Weighing the Pros and Cons of Nickel-Zinc Batteries

Nickel-zinc batteries offer unique advantages over other battery chemistries. However, they also have some limitations depending on the application.

Maria Guerra, Senior Editor-Battery Technology

April 13, 2023

4 Min Read
ZincFive monoblock battery.Courtesy of ZincFive

As the demand for efficient energy storage grows, researchers and engineers are constantly exploring new battery technologies. One technology gaining attention is the Nickel-Zinc (Ni-Zn) battery. Let’s explore the pros and cons of Ni-Zn batteries, shedding light on their potential and drawbacks as an alternative for energy storage in various applications with the input of Steve Jennings, a Sr VP Sales & Marketing for ZincFive—a manufacturer of Ni-Zn batteries, and Ni-Zn battery based solutions.

The pros of Nickel-Zinc batteries

1. High power density: Ni-Zn batteries have twice the power density of lead-acid batteries. For the same level of backup power, Ni-Zn is about half the size and half the weight. “Ni-Zn batteries are specifically designed to discharge the energy very rapidly in the battery. That is what power density does [enable high discharge rates over short periods of time], versus the energy density; high energy density batteries that discharge at lower rates for prolonged periods of time,” said Jennings. “There are no Ni-Zn batteries powering electric vehicles—EVs—because that is a high energy density application. And Ni-Zn batteries are not well suited to that. A lithium battery is well suited to that because it is a high energy density battery,” he continued.

2. Good fit for mission critical applications: In mission-critical applications such as backup power for datacenters, a high power density battery such as Ni-Zn battery is ideal. Datacenters can get the smallest footprint of battery backup when using Ni-Zn because of their high power density characteristics.

Jennings noted that nowadays datacenters campuses are requiring up to 100MW of power—which is the equivalent power for about 80,000 US homes. “Datacenters use uninterruptible power supplies (UPS’s) and generators for backup power. Datacenters are usually designed with five minutes of battery runtime where UPS’s serve as a bridge and when long-term backup is needed [for hours or days], then generators are used instead,” continued Jennings.


3. Relieable and Safe: Ni-Zn batteries are safe because they are non-toxic, non-flammable and do not run the risk of thermal runway. Ni-Zn batteries are reliable because they can operate within a wide operating temperature range from 30˚C to 75˚C.

Jennings noted “The Ni-Zn battery chemistry does not exhibit thermal runaway. The battery will heat up, but it will not go into thermal runaway. Because of that, they can discharge these high rates of current safely. And because there is no thermal runaway, there are no transportation restrictions. So, these Ni-Zn batteries routinely get shipped in quantity by air, sea, and ground with no transportation restrictions around the world.”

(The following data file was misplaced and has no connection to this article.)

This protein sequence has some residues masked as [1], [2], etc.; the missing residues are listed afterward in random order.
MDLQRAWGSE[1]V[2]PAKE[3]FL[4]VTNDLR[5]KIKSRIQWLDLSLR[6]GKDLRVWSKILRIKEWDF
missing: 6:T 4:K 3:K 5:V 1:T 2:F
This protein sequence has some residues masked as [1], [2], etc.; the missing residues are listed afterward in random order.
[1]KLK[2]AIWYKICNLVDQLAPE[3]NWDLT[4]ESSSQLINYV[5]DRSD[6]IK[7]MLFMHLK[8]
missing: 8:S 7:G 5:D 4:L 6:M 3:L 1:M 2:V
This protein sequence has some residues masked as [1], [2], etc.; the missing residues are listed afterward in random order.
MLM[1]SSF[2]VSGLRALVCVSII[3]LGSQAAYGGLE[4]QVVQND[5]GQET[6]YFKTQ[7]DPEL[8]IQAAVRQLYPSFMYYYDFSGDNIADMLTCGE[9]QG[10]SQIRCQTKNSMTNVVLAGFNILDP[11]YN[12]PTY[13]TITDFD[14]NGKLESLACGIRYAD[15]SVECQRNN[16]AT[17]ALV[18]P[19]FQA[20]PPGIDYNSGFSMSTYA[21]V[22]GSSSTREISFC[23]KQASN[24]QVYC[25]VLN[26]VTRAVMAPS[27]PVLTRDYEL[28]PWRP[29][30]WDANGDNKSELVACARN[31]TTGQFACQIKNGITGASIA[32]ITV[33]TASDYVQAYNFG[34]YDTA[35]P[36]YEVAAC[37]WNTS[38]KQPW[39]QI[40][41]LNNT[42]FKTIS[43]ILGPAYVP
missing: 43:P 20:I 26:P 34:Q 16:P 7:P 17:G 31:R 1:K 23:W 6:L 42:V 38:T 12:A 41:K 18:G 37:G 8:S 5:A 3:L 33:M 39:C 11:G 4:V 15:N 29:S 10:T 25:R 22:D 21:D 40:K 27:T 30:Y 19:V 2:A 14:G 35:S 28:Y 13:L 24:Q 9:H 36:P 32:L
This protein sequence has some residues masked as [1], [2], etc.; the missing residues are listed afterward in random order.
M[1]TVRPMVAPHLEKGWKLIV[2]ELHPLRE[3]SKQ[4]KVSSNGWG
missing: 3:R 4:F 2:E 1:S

4. Sustainability: Ni-Zn batteries are environmentally friendly because they do not contain toxic heavy metals such as cadmium. These batteries are less harmful to the environment, and can be recycled in facilities that recycle nickel-based battery such as nickel-metal hydride.

5. Cost-effective: Ni-Zn batteries are relative low-cost compared to other advanced battery technologies like lithium-ion batteries. They use abundant and cost-effective materials such as nickel and zinc, which can reduce overall manufacturing and production cost.

The cons of Nickel-Zinc batteries:

1. Medium energy density: The energy density of Ni-Zn batteries is not as great as the energy density in lithium-ion batteries. “Many people are using high energy density batteries in a high power density application. And because that is not a very good fit, they end up having to purchase more batteries than they would with a high power density battery. If you need a high discharge rate for a short period of time, you have to oversize a high energy density battery compared to a high power density battery. You have to buy more lithium or more lead than Ni-Zn in an application. Now, if you flip it the other way, and you have solar grid storage for long-duration discharges, you will have to oversize the nickel-zinc battery compared to lithium and lead because those are a better fit.” concluded Jennings.

2. Relative new technology: Ni-Zn batteries offer particularly good advantages, but they are still relatively less common in the market compared to well-established battery technologies like Li-ion batteries.

When considering Ni-Zn batteries for specific applications, careful evaluation of their pros and cons is essential to determine their suitability and effectiveness in meeting the desired requirements.

About the Author(s)

Maria Guerra

Senior Editor-Battery Technology, Informa

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